SUSTAINED threats of flooding during periods of heavy rainfall which so far have not been alleviated require a joined-up approach in order to allay residents’ fears at long last, according to a Barnsley MP.

Stephanie Peacock, who represents Barnsley East, met with Sir James Bevan, chief executive of the Environment Agency.
( In the meeting they discussed how the climate emergency was driving more extreme weather - which was leading to current flood defences being insufficient - and an increase in population meaning that in some cases building new homes on flood plains has been unavoidable.
( The MP, who is also the shadow flood secretary, also raised the issue of flooding in the Low Valley area and encouraged continued discussions between the Environment Agency, Barnsley Council and local residents to help resolve the sustained threat of flooding in the area.
( She told the Chronicle: “I was pleased to meet with Sir James following on from a previous meeting last October.

“There are concerns around investment for the Environment Agency going forward, and I will continue to pressure government to ensure that our flood defences and communities are protected in the years to come.

“I would encourage any constituent who has had issues with flooding over the past few years to contact my office at their earliest opportunity.”

Sir James said the Environment Agency’s work is protecting residents from future flooding, but efforts must be ‘redoubled’.

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He added: “It’s not easy to bring major infrastructure projects in on time and on budget.

“The Environment Agency’s six-year flood defence-building programme has better protected homes against the damage and misery of flooding.

“The climate emergency is bringing more extreme weather, so we must now redouble our efforts to make our communities more resilient in future.”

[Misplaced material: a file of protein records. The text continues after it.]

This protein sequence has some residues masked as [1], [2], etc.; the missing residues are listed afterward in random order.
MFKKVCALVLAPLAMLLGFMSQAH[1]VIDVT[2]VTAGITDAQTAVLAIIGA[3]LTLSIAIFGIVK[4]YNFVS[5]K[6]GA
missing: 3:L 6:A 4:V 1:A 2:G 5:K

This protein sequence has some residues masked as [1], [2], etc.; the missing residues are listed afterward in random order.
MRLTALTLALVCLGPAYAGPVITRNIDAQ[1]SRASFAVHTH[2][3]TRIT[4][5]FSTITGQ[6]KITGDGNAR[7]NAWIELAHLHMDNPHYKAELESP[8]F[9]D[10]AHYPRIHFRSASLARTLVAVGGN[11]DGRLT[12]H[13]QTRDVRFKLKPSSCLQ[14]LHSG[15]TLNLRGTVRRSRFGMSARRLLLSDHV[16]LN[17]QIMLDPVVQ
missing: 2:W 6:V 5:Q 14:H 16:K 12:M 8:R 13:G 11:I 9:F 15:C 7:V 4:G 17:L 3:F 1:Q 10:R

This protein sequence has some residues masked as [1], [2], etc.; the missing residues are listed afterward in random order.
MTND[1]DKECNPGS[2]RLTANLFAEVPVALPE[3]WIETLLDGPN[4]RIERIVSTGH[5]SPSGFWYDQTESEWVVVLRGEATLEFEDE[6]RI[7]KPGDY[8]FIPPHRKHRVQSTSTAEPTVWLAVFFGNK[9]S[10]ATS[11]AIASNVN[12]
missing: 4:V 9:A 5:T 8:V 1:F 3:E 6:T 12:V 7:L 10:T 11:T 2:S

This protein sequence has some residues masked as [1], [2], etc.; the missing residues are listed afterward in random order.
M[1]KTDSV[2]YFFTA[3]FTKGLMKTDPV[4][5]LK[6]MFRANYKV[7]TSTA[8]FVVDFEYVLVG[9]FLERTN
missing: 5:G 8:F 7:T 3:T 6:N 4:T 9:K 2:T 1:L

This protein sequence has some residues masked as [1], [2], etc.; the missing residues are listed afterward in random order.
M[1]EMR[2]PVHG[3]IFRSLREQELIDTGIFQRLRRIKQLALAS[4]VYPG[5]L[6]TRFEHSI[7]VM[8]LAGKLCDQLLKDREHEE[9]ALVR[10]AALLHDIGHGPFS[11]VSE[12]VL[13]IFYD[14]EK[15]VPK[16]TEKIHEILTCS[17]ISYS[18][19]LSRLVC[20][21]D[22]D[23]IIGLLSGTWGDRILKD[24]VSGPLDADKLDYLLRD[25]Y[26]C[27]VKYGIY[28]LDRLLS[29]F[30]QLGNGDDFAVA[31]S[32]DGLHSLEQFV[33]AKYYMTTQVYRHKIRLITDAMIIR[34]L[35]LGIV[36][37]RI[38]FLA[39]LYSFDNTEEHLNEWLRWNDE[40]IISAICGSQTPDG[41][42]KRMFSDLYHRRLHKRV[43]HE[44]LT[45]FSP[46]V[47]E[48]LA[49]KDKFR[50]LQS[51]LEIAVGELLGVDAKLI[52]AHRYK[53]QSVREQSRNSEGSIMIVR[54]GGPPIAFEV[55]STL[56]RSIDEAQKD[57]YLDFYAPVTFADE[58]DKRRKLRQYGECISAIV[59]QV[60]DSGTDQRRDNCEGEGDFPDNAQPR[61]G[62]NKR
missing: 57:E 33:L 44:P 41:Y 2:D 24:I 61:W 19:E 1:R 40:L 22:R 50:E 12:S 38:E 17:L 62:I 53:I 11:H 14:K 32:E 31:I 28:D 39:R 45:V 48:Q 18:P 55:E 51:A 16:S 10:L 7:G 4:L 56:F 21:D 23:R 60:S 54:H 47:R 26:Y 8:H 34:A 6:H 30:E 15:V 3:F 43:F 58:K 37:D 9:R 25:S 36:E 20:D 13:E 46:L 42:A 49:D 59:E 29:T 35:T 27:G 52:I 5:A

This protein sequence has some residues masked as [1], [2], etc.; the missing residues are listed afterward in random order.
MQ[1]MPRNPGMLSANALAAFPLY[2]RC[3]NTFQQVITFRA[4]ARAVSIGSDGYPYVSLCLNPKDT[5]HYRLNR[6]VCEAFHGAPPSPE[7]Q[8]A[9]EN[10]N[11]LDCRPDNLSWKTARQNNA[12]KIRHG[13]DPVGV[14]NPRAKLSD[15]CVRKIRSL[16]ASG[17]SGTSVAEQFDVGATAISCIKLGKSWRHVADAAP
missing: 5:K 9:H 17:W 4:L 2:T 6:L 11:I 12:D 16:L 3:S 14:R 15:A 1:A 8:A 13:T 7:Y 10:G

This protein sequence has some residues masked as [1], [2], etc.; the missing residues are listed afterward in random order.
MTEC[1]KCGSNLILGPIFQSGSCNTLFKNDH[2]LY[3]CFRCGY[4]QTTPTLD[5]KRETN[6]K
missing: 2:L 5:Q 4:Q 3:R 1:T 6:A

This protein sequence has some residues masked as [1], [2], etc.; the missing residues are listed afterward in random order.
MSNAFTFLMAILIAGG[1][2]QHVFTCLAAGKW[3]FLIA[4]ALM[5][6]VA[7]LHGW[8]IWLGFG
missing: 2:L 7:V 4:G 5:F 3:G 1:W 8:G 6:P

The council’s highways budget - approved by cabinet members last week - set aside cash for flood prevention measures such as improved drainage work.

Investigations into rising water levels in recent years identified road gullies failed to cope with deluges, in turn impacting drainage systems.

A council report said: “Barnsley received above-average rainfall during October 2019, with some catchments receiving a significant amount above that.

“The ground saturated and was therefore wetter than average for the time of year by the end of October.

“Early on November 8, 2019, heavy and prolonged rainfall fell resulting in significant amounts of surface water run-off both into the river systems and onto the public highway infrastructure.

“In February 2020, Storms Ciara and Denis hit the region, which added to the already saturated ground and compounded matters.

“The council recognise the vital importance of the highway drainage asset, especially the additional strain in times of flooding.

“In order to ensure that the highway drainage asset is operating as efficiently as possible, in 2020/21, the council invested an additional £1m to proactively investigate, repair and improve the drainage asset to accelerate the recovery from flooding.

“This funding has applied to road gullies, kerb blocks, culverts and general drainage problems.

“Where improvements have been undertaken, this has seen the increased efficiency of the highway drainage asset reducing the volume and assisting in the recedance of floodwater.

“The programme has also reduced the amount of reactive work, allowing more forward-thinking programming of focused work to be identified.

“However, further funding may be required to complete the list of necessary works plus any other schemes that are required.”